VC firms pay attention to networks again

Matt Walker/Ovum
02 May 2013

Venture capital support for network infrastructure has been on the decline for many years, as highlighted in our August 2012 report, Networking Start-ups Overdue for VC Rebound. Since then we have watched closely for signs of a turnaround.

Start-ups – whatever their sector – need both an initial source of funding and a good chance of exit for their backers.

Fortunately exit opportunities are improving: Cisco has announced four acquisitions (Intucell, Cognitive Security, SolveDirect, and Ubiquisys) since January 1, and IT vendor Oracle signaled its plans to expand in telecom by acquiring Acme Packet and announcing its agreement to acquire Tekelec (deal pending). Software-defined networking (SDN) startup Cyan Inc. filed for an IPO in early April.

Initial funding opportunities are also looking up: VC networking investments surged to $399 million in 1Q13, easily the strongest result since 3Q07. This early 2013 data suggest that investors are paying attention to networks once again, not just the stuff that runs on top of them.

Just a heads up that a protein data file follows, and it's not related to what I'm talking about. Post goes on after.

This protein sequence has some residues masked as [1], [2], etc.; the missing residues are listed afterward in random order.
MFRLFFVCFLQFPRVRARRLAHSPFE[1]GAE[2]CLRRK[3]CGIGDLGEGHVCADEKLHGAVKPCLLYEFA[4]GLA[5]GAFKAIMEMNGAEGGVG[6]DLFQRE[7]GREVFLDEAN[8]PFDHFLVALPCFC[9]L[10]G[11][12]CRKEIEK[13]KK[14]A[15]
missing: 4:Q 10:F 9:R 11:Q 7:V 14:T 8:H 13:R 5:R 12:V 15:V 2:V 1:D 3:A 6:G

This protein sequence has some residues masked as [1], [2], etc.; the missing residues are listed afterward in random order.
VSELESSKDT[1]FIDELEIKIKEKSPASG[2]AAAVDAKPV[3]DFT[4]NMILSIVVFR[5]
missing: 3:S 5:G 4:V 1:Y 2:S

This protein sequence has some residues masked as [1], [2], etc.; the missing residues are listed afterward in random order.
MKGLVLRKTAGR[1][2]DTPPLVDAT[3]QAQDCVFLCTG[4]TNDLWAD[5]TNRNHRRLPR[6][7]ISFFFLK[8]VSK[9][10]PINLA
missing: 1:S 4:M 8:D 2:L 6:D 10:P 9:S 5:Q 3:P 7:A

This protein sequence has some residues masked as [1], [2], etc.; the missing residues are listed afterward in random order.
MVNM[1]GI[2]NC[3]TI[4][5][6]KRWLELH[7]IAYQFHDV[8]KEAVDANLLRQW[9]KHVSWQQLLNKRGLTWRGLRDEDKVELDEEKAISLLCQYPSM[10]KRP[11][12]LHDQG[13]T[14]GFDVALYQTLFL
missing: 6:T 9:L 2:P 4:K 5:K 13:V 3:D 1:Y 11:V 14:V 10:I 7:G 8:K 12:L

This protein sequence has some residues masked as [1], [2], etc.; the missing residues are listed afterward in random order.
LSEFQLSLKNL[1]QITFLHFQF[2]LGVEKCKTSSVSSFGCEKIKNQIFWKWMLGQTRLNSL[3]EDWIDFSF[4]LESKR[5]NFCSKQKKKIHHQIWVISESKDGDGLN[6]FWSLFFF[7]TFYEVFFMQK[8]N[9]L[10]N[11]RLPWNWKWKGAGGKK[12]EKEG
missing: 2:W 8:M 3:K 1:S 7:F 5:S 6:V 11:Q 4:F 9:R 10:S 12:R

Ready or not, here comes Oracle

When a vendor with $33.4 billion of cash and liquid investments starts buying companies in your sector, you better pay attention.

Historically Oracle’s telecom role has been primarily focused on back-office functions such as billing and customer relationship management solutions. Over the past few years, though, software has become more important to how operators run networks.

More telecom-focused vendors now differentiate around software-enabled functions and features on hardware (e.g. software-defined radios), or pure software solutions (e.g. software-based virtualized network services such as deep-packet inspection and mobile gateways). The acquisition of Acme Packet and the pending Tekelec deal give Oracle the chance to expand its telecom offerings in the areas of service control, charging, and analytics.

Other IT-focused vendors may follow suit. For instance, both IBM and HP already do lots of business with telcos – they booked $5.9 billion and $3.5 billion, respectively, in services revenues sold to telcos in 2012. These two, and others such as EMC, Computer Associates, and InfoVista, also provide focused solutions to telcos beyond services, in areas such as network performance management. As traditional telecom vendors including Alcatel-Lucent and NSN refine their strategies, IT vendors seem likely to continue stepping onto their turf, and buying start-ups is one approach.

And don’t forget Cisco. It has even more cash and investments than Oracle on its balance sheet ($46.4 billion) and has announced four new acquisitions in the first four months of 2013.

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